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I Used to Dream of a Better Life

I Used to Dream of a Better Life

My Grandmother was orphaned when she was just months old and was given to an aunt who raised her to be independent and strong.  She didn’t have any tangible luxuries, but she had the turquoise colored ocean and the cool breeze of her island.  Her aunt became sick and Grandma was designated by the elders to take care of her; subsequently, she did not get an education.

She shared with me later that it hurt her deeply.  When she had her children she started to desire education again and promised herself that she would give whatever she had to make sure they had the opportunity to learn as much as they desired.

Dreams of a “Better” Life

I spoke very little English when I moved to Missouri at age thirteen.  I understood it quite well, but speaking it was difficult, especially with my very heavy island accent.  I stayed quiet most days at school so that the other kids wouldn’t make fun of me.  The loneliness was made bearable by the dreams I had.  My dreams weren’t extravagant – I didn’t know the possibilities – but they were of comfort and peace that was different from my Grandmother’s constant struggle to feed her children and send them to school.

I aimed to give her comfort.  Some days I wanted to go back home, then I cried myself to sleep, then woke up in the morning ready to tackle another day to get closer to a better life.  Those were my Grandmother’s words … “a better life”.  I didn’t even know what that meant other than the sorrows of Grandmother would be gone.

With daily prayers and goal setting, I had learned to speak fluent English at age 18.  My dreams expanded from “a better life” to having a career and traveling the world. Grandma was moving slower, but she still encouraged me when I became tired of the grind and scolded me when I was out of line. There was so much chaos and fear in my childhood in learning a culture that was very different from mine, but Grandma had the foundation I needed.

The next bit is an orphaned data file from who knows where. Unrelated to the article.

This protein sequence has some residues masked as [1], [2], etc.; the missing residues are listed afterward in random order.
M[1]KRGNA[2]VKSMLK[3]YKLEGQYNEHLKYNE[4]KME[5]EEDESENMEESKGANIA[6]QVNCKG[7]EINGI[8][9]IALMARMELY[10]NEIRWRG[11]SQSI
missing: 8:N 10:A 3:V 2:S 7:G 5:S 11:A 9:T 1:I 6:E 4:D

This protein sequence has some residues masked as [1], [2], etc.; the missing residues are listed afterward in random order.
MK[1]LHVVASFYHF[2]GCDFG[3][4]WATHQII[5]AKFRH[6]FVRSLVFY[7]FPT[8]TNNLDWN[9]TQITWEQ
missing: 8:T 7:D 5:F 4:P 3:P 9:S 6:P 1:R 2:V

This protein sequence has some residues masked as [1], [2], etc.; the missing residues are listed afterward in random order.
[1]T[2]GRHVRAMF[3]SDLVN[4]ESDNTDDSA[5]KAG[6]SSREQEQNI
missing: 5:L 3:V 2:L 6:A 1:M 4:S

the realty of a “new” life

I had been dating an island boy whom my family adored.  He had the same values and understood the switch in cultures and it felt comfortable.  When I found out I was pregnant, I felt my life and dreams stopped.  My mother told me I had ruined my life and I believed her.  In my culture there was no talk of abortion.  In fact, I remember the day I learned about abortion in school.  I thought “This is wrong.  I would never do this, but I really shouldn’t impose my own values on someone else.”

Yikes!  This is not about imposing values; this is about killing a child.  But I digress.  The dreams of a career and traveling the world seemed to have dissipated.  Then I remembered the “solution”.  I can have an abortion and I can continue my life.

On December 15, 1991 I gave birth to my son.  My foundation of values won over my fear of losing my dreams.  God whispered to me and I walked out of Planned Parenthood having faith that this is God’s plan.

With my son, I am living my dream.  I have a career, I have traveled with him and also fulfilled my Grandmother’s dream.  If I could speak to the scared girl who thinks her dreams are no longer attainable, I would say to her, “Your dreams are enhanced when you are so blessed to give birth to a child.  You have the option to keep your child, or to allow another family adopt your child.  No one can take your dreams from you.”

In choosing to keep my child, my dreams were never taken from me – in fact, my child made new dreams – dreams I would never have dreamed of –  come true.

 

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